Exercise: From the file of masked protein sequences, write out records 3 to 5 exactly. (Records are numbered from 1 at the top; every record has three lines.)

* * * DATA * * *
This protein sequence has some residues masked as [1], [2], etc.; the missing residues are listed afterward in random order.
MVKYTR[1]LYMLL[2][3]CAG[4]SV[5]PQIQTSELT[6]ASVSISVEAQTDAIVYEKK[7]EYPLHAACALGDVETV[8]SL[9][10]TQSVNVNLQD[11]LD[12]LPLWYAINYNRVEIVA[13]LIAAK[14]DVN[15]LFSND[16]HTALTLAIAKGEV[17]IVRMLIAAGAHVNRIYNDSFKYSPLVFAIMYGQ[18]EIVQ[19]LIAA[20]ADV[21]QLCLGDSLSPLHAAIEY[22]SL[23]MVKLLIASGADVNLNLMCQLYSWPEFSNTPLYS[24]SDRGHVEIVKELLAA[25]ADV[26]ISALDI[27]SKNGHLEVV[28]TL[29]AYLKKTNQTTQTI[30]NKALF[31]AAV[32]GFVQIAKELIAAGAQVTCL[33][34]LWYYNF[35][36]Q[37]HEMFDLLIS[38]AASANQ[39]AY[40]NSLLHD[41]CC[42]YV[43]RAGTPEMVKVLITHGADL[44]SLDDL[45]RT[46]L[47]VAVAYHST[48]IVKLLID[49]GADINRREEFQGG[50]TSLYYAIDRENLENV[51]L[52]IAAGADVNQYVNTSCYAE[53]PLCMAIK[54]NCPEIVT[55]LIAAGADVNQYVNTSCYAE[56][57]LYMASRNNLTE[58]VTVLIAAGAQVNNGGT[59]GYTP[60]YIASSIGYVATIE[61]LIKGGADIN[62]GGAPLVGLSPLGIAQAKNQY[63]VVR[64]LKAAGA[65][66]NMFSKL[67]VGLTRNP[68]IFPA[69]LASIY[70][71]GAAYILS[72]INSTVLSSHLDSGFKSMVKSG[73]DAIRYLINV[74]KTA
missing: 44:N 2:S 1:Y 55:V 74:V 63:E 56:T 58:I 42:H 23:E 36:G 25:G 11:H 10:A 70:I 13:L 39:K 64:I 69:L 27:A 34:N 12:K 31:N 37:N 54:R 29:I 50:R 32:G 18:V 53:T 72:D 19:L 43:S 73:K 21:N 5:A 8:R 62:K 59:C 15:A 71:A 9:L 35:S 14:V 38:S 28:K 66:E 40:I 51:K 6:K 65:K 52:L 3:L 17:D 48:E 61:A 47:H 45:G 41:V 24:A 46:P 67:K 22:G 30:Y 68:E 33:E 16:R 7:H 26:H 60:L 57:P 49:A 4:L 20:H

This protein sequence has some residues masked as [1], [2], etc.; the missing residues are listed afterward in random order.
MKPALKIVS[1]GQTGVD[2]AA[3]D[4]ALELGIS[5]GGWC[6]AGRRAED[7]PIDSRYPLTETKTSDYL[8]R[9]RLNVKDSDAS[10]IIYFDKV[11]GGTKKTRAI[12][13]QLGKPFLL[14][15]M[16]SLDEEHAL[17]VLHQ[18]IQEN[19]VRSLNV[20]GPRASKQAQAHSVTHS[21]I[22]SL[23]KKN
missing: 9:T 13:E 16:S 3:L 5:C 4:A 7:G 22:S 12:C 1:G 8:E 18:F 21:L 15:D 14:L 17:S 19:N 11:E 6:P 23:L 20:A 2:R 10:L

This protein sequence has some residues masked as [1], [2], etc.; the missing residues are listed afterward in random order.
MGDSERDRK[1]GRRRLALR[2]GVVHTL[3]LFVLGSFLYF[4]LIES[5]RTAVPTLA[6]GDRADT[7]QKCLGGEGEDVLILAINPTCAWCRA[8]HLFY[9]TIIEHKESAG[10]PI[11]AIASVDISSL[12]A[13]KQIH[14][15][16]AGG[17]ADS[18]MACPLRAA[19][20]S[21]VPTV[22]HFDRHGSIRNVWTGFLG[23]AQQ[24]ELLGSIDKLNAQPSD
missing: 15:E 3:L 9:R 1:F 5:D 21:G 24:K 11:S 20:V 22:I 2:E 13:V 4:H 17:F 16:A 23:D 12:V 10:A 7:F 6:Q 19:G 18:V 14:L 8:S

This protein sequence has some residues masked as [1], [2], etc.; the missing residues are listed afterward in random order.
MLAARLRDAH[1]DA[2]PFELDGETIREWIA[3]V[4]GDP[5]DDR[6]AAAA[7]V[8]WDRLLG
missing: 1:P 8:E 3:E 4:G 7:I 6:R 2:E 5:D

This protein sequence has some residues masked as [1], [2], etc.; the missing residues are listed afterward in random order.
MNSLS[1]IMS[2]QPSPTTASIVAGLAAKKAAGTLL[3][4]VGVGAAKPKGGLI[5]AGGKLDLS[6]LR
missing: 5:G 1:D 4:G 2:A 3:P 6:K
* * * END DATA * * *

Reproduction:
This protein sequence has some residues masked as [1], [2], etc.; the missing residues are listed afterward in random order.
MGDSERDRK[1]GRRRLALR[2]GVVHTL[3]LFVLGSFLYF[4]LIES[5]RTAVPTLA[6]GDRADT[7]QKCLGGEGEDVLILAINPTCAWCRA[8]HLFY[9]TIIEHKESAG[10]PI[11]AIASVDISSL[12]A[13]KQIH[14][15][16]AGG[17]ADS[18]MACPLRAA[19][20]S[21]VPTV[22]HFDRHGSIRNVWTGFLG[23]AQQ[24]ELLGSIDKLNAQPSD
missing: 15:E 3:L 9:R 1:F 5:D 21:G 24:K 11:S 20:V 22:I 2:E 13:V 4:H 17:F 16:A 23:D 12:V 10:A 7:F 6:Q 19:G 18:V 14:L 8:S

This protein sequence has some residues masked as [1], [2], etc.; the missing residues are listed afterward in random order.
MLAARLRDAH[1]DA[2]PFELDGETIREWIA[3]V[4]GDP[5]DDR[6]AAAA[7]V[8]WDRLLG
missing: 1:P 8:E 3:E 4:G 7:I 6:R 2:E 5:D

This protein sequence has some residues masked as [1], [2], etc.; the missing residues are listed afterward in random order.
MNSLS[1]IMS[2]QPSPTTASIVAGLAAKKAAGTLL[3][4]VGVGAAKPKGGLI[5]AGGKLDLS[6]LR
missing: 5:G 1:D 4:G 2:A 3:P 6:K